T E Lawrence
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Lawrence, T. E.
Lawrence, T. E. (1888–1935), generally known as ‘Lawrence of Arabia’. Born in north Wales of Anglo-Irish stock, educated at Oxford High School and Jesus College, Oxford, Lawrence's interest in medieval military architecture led to a travelling fellowship to excavate in the Middle East, enabling familiarization with its language and people. In 1914 his rare expertise in Arab affairs resulted in intelligence work in Egypt, where he sought to undermine Germany's ally Turkey, and met Faisal (later ruler of Iraq). He was not the only British officer involved in the Arab rebellion, but his guerrilla attacks, particularly on communications (bridges, railways), distracted and contained Turkish troops remarkably effectively. Demobilized as a colonel, he was appointed adviser on Arab affairs to Churchill in the Colonial Office (1921), and worked on his war memoir Seven Pillars of Wisdom. An extremely complex individual, Lawrence then enlisted as an RAF aircraftsman, changing his name to Ross, then Shaw by deed-poll (1927), and spent several years developing high-speed watercraft. Soon after discharge in 1935, he was killed near his cottage at Clouds Hill, Dorset in a motor-cycling accident. Such was the awe in which he was held that popular rumour insisted that he had once more gone into hiding in preparation for a new war.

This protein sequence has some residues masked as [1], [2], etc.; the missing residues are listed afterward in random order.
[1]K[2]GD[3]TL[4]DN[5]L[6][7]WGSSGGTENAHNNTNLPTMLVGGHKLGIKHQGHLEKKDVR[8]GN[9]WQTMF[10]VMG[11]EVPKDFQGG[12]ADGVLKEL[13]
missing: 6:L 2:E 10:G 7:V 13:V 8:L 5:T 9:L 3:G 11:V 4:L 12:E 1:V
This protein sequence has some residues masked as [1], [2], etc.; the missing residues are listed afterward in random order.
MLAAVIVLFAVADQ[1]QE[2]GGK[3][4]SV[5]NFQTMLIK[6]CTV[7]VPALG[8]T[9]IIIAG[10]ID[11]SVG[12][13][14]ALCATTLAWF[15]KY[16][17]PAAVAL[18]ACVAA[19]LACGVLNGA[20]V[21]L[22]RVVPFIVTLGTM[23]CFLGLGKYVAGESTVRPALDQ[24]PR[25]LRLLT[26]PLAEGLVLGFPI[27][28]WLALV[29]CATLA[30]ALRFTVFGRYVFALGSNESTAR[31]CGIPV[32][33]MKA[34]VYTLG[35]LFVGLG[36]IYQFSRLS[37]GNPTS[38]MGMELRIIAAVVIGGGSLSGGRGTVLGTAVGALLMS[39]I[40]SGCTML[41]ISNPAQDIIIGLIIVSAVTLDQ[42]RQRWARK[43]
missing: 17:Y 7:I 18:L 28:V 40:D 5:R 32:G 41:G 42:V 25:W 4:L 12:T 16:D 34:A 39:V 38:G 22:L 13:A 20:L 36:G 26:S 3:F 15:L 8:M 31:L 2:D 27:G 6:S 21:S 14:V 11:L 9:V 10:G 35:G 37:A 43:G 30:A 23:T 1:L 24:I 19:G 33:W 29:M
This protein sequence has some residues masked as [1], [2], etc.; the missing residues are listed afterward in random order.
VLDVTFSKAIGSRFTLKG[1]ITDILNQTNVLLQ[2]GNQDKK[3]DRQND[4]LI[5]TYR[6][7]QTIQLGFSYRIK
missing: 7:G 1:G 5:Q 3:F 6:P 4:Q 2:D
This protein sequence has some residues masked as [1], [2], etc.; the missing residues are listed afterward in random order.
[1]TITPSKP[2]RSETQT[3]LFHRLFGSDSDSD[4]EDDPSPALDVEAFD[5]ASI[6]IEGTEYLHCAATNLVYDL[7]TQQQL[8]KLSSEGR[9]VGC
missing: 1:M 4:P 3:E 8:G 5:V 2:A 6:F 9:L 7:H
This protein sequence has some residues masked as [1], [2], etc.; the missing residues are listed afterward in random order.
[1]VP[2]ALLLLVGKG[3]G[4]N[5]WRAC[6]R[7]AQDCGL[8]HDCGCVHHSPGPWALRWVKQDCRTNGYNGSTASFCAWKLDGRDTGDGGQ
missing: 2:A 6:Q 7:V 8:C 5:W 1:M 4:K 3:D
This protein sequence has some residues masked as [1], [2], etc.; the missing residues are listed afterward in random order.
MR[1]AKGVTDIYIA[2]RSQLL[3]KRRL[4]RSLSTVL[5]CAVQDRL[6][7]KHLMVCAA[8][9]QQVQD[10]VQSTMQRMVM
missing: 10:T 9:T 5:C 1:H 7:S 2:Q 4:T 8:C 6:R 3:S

A. S. Hargreaves
Lawrence, T.E. ( Thomas Edward) (1888–1935) (Lawrence of Arabia) British soldier. He joined the army in World War I, and in 1916 became a leader of the Arab revolt against the Turks. He proved a successful guerrilla commander, leading Arab forces into Damascus, Syria, in October 1918. He published his remarkable account of the Arab revolt, The Seven Pillars of Wisdom, privately in 1926.